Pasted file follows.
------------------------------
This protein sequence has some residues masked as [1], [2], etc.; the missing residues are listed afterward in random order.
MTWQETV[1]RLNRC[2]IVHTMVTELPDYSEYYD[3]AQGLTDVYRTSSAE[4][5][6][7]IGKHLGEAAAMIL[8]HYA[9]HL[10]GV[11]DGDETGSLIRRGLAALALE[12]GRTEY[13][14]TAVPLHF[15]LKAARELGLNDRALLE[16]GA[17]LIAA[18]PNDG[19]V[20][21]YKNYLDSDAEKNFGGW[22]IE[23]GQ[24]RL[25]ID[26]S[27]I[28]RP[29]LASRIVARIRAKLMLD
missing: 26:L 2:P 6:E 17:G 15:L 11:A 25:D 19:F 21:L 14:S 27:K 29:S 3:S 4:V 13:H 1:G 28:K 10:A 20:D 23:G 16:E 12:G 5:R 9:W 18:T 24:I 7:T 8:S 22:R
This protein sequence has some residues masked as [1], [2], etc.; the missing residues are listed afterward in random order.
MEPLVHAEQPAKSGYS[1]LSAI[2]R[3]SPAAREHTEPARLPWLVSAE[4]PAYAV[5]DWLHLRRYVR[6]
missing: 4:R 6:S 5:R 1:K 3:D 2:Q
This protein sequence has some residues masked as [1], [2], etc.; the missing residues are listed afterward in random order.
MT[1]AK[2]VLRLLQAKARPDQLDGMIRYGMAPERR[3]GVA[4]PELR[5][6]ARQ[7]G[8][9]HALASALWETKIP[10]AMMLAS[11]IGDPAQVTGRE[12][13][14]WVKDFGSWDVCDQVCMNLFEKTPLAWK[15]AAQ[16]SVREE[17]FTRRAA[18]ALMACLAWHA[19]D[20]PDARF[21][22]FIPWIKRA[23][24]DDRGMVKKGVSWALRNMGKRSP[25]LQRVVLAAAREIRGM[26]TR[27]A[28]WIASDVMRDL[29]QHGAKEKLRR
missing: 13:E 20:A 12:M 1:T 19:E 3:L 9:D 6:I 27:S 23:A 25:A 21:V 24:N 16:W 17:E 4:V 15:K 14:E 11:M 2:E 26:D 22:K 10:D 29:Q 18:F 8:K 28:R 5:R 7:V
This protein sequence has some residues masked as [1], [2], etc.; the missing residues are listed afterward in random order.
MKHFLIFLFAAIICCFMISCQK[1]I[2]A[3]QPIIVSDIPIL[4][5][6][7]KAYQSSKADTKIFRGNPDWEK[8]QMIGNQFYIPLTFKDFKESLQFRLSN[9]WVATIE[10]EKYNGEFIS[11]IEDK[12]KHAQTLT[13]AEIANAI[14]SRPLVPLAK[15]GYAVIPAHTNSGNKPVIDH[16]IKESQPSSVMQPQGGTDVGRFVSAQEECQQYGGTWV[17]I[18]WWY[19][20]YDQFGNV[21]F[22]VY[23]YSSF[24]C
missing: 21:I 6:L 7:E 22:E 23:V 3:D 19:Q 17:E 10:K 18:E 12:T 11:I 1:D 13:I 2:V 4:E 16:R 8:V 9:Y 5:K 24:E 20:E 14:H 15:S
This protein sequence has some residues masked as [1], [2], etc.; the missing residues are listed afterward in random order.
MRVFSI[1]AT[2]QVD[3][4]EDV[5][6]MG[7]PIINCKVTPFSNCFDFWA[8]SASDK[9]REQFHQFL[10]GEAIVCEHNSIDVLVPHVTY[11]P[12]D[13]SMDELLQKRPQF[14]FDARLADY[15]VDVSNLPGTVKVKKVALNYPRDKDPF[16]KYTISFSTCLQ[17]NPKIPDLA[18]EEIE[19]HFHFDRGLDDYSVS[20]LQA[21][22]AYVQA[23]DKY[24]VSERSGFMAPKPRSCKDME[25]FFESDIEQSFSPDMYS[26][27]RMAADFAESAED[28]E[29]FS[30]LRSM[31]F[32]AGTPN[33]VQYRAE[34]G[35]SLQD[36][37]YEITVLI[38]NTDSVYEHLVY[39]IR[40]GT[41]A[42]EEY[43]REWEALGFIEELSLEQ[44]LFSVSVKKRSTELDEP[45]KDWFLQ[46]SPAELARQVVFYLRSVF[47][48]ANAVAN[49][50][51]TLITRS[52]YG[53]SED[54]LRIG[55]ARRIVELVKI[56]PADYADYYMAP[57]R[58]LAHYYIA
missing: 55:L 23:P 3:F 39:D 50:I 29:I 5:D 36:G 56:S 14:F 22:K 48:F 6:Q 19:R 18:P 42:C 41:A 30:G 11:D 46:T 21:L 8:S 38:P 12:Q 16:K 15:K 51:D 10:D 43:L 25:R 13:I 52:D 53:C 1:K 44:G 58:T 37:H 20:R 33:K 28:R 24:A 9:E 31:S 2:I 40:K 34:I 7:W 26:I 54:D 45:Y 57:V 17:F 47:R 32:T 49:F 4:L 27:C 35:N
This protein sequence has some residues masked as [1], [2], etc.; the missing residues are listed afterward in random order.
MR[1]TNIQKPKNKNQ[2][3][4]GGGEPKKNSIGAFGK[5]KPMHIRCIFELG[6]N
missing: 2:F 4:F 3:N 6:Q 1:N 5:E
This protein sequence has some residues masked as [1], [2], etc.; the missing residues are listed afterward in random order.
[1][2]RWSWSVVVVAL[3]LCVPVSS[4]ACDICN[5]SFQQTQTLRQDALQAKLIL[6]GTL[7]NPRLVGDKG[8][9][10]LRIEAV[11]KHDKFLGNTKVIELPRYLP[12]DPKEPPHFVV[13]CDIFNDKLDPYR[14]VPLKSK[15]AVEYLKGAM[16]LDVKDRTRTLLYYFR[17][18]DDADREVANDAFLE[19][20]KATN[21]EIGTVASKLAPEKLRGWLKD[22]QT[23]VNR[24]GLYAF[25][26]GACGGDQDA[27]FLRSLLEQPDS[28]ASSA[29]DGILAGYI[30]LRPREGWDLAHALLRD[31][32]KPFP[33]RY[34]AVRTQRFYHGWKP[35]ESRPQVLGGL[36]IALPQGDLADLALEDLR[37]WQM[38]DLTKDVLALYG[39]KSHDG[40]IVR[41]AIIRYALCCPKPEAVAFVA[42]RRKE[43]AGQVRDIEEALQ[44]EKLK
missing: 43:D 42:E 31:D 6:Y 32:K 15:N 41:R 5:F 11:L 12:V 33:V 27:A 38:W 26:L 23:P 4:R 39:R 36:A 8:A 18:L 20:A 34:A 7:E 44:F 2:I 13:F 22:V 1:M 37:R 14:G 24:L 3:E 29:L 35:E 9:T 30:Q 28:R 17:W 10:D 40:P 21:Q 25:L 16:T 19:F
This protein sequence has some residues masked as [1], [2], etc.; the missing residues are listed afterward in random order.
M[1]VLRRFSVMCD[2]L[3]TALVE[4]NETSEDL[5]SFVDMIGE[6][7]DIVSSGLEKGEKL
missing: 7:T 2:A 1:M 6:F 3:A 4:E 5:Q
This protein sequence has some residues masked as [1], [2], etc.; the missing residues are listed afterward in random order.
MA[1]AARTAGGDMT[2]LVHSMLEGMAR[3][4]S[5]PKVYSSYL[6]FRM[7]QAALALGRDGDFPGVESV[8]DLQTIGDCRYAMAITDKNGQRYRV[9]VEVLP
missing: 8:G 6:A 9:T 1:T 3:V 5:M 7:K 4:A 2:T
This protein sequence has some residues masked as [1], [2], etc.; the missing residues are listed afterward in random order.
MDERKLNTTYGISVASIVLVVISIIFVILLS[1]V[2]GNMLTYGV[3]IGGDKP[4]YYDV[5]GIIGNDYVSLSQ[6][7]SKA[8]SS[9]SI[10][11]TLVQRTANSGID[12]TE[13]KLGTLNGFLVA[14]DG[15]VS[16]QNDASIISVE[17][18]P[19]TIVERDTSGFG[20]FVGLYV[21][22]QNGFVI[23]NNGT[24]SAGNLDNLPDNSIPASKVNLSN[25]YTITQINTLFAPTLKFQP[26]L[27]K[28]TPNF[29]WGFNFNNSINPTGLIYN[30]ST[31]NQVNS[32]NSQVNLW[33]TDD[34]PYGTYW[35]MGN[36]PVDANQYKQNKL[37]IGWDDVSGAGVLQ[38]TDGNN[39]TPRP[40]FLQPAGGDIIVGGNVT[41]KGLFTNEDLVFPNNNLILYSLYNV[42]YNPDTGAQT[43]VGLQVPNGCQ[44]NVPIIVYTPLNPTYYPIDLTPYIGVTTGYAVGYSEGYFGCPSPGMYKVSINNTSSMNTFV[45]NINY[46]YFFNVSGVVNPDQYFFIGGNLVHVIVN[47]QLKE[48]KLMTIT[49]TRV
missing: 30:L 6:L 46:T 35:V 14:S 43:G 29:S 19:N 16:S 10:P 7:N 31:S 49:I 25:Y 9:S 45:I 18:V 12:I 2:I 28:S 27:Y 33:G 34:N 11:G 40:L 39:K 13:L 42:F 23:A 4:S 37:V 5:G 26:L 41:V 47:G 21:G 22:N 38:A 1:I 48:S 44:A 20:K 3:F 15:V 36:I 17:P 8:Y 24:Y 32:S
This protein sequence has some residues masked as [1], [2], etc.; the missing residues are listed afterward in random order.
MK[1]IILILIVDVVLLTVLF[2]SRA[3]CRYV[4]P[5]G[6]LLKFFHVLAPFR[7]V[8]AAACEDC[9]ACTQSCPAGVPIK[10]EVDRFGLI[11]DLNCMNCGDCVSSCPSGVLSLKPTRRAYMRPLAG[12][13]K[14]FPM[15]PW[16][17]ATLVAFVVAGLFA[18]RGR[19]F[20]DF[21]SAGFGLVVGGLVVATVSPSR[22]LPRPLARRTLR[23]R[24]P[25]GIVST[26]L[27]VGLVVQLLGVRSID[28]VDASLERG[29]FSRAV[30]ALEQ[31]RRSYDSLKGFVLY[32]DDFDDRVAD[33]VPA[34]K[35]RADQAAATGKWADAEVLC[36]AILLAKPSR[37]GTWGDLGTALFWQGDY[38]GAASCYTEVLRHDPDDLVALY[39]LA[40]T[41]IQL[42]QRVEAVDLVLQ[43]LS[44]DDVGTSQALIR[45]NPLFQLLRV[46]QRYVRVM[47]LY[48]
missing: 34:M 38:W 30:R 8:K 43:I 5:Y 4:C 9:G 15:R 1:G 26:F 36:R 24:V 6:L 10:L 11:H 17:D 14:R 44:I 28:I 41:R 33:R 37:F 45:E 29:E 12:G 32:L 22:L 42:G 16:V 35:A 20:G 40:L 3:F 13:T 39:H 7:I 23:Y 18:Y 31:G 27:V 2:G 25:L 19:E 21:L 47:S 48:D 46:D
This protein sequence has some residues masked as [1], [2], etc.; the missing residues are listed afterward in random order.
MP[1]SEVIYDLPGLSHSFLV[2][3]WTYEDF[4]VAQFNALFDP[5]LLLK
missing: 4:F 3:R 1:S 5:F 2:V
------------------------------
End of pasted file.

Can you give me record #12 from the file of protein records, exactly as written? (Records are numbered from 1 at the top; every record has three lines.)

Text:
This protein sequence has some residues masked as [1], [2], etc.; the missing residues are listed afterward in random order.
MP[1]SEVIYDLPGLSHSFLV[2][3]WTYEDF[4]VAQFNALFDP[5]LLLK
missing: 4:F 3:R 1:S 5:F 2:V